Several of his ideas seem outdated, particularly when it comes to race. He attributes Gallienus' "passion, his intensity, his theatricality, his love of spectacle and costume, his irony, his luxuriousness in hours of ease, his fiery energy in hours of crisis," to his Etruscan blood. He also gives some psychobabble about his feminine nature and how it dominated his personality. He calls Gallienus an "extravagant exhibitionist."

He also has little use for archaeology, which is a bit of a surprise considering how long the book is. When he does use it he comes to some rather odd conclusions. The reliefs at Naqsh-i Rustam feature a depiction of Shapur's Roman campaigns. Shapur claimed to have killed one emperor, forced another to pay tribute, and captured the third. So when there appears a carving with Shapur holding the wrist of one man, with a dead one under his hooves and a third kneeling in supplication the conclusion seems fairly obvious. But Bray considers Valerian to be the kneeling man. And possibly the "prostrated one" which I can only assume is the one lying 'prostrate' beneath the hooves of Shapur's horse. The man who Shapur's holding is either Mariades or Successianus. Mariades was a voluntary defector so the depiction of him as a captive makes little sense. Successianus was captured with Valerian, but why would Shapur display him as more important than the emperor? It's just daft. If you've already decided that two of these figures are Valerian then why not go all the way and make all three him? Especially since it is known from other works of art that Shapur liked to show that Valerian was his captive by depicting Shapur holding his wrist. Or else, y'know, the three men could represent the three emperors that he claims to have humbled in an inscription just a few feet away?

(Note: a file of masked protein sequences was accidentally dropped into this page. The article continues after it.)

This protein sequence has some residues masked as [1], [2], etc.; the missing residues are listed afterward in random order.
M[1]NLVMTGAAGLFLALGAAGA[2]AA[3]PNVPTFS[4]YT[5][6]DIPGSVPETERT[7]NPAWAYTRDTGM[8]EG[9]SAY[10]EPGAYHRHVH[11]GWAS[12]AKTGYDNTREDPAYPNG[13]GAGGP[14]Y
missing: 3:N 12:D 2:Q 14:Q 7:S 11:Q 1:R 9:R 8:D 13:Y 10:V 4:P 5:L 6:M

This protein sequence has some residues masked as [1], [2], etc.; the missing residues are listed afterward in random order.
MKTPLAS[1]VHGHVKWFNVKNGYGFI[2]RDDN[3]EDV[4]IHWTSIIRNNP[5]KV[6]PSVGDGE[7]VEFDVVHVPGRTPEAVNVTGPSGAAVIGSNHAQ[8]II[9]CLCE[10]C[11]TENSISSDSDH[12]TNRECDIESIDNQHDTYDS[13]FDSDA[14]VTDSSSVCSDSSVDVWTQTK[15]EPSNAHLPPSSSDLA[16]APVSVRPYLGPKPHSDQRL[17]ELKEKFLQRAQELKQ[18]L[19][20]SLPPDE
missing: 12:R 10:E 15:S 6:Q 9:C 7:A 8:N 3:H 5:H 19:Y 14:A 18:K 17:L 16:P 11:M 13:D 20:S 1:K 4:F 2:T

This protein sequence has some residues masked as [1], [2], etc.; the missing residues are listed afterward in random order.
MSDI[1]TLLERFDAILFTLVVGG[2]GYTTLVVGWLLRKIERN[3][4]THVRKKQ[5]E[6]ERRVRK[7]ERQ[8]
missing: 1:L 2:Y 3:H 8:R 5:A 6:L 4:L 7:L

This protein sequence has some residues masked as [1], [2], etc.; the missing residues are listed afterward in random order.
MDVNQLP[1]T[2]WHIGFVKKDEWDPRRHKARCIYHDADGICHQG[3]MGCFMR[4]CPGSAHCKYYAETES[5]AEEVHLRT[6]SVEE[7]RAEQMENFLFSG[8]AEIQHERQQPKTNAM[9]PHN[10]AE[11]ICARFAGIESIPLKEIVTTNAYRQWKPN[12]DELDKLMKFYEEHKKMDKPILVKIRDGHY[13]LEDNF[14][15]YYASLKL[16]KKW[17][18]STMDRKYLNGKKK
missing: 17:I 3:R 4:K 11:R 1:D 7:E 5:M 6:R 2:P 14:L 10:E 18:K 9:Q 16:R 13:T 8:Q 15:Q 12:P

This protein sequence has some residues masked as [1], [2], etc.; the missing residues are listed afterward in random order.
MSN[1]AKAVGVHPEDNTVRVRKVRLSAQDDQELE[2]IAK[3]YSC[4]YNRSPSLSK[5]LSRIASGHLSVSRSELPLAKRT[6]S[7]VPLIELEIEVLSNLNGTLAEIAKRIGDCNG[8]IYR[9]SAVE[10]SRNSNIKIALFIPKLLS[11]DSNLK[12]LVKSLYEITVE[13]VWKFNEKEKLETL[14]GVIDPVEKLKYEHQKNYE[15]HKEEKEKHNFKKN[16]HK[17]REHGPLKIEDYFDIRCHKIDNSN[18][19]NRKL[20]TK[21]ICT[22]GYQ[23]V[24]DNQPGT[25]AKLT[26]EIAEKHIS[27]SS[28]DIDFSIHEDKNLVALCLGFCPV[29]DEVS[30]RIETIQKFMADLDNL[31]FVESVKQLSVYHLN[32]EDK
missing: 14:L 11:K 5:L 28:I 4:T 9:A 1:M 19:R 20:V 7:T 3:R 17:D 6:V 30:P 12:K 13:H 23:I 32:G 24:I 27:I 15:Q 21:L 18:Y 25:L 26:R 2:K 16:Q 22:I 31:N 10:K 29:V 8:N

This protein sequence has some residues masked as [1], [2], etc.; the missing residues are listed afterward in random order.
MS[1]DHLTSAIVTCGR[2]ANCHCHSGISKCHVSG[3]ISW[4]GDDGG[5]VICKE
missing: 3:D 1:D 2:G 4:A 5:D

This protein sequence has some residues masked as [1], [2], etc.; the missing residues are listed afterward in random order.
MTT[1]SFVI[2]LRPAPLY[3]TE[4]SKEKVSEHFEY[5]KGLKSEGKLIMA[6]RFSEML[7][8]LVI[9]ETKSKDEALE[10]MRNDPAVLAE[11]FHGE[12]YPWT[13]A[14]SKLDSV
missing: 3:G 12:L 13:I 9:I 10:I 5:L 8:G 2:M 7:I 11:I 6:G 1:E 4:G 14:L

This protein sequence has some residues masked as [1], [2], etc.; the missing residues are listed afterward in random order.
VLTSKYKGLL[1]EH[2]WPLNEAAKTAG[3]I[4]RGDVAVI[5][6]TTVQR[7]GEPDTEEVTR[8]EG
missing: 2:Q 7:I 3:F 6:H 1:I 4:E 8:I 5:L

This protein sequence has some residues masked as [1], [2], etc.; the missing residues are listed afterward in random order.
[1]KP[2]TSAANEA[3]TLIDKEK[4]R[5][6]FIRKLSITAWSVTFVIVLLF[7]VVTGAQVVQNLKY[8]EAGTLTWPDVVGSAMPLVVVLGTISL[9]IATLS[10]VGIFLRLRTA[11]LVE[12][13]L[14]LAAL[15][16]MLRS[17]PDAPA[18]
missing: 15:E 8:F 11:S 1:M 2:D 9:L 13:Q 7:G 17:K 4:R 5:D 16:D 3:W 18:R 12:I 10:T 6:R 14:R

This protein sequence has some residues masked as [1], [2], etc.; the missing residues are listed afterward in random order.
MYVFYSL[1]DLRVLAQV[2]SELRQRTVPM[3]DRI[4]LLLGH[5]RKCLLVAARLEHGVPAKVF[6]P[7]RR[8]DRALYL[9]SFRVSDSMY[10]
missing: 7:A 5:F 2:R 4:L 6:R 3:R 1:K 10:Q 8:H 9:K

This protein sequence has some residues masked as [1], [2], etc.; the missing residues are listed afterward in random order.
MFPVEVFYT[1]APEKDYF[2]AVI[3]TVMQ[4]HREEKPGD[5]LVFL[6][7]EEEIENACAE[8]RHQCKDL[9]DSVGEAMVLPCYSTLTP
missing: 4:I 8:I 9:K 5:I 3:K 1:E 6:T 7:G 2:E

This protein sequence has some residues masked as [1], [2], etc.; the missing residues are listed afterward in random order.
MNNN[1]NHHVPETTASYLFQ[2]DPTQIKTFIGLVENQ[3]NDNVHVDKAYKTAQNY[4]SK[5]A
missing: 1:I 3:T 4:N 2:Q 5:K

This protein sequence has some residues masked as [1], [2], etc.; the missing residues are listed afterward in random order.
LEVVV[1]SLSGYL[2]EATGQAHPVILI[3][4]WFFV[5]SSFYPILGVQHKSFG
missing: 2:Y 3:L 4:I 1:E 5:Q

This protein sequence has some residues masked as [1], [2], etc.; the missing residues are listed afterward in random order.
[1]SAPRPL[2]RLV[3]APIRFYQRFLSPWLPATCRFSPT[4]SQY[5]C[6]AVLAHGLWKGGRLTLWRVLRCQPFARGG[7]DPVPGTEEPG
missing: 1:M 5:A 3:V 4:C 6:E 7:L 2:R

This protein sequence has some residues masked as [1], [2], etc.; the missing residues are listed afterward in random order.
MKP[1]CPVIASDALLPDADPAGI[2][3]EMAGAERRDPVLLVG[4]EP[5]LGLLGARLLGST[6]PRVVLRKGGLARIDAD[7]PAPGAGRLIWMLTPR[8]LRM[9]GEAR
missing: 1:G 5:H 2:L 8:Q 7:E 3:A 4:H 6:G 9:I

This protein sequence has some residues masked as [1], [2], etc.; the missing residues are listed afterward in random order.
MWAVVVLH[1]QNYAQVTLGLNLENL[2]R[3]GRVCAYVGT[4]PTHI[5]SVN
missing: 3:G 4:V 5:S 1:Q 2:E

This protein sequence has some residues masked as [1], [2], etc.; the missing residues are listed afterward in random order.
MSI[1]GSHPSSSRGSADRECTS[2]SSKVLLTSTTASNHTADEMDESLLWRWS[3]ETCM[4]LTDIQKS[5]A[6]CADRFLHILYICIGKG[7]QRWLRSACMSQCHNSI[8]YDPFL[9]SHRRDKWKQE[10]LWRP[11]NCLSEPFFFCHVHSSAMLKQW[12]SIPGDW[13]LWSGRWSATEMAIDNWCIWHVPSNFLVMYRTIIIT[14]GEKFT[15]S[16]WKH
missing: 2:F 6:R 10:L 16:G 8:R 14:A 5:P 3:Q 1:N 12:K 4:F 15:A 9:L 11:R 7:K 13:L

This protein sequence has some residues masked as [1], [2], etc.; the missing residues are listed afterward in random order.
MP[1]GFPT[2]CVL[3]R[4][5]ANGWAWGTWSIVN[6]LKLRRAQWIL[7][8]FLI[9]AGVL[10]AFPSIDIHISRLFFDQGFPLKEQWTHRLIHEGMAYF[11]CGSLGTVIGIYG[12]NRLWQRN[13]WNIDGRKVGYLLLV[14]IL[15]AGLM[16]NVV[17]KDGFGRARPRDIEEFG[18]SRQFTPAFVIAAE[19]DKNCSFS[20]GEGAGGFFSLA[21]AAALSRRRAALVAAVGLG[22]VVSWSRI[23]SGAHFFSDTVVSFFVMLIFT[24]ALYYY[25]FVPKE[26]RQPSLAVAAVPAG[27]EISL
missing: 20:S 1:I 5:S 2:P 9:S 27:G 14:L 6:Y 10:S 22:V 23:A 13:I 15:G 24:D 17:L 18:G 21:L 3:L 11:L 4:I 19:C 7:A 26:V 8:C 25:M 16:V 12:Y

As a historian Bray is the most credulous writer I have ever seen. There appears to be no story which he will not believe, no matter how absurd. He believes Zonarus' story about how Shapur threw captives into a deep ravine until the pile was high enough for him to cross over with his army. He even goes so far as to consider how they must have selected only the less skilled prisoners since so much construction work was done by the survivors. It never occurs to him to question this nonsensical statement. If the Persians truly did encounter a deep ravine (intel that bad seems impossible but still...) then the last thing they would do would be to toss prisoners down it. How many men would they have to waste until the pile of bodies was high enough to walk over? Hundreds of thousands if the canyon was any depth. A far sight more than they could possibly have had. And the amount of time it would take would be longer than it would take him to just walk around or even build a bridge across. He also accepts the statements of the Historia Augusta unless contradicted elsewhere and believes that Gallus betrayed his army "into the hands of the Goths." A rather absurd possibility for a Roman emperor.

That is the book unfortunately. I really wanted to like this one, but for all his obvious research his inability to spot even the most basic of lies ruins most of what the book aims to achieve. He has clearly put a lot of work into this which just makes it more disappointing when he fails. If you can find this book (an unlikely proposition at this moment since it's been out of print for years) then you may find it useful for the bibliography which covers an extraordinary range. Otherwise I recommend you seek out The Policy of the Emperor Galienus. It's hard to find too but it's more thorough and less credulous.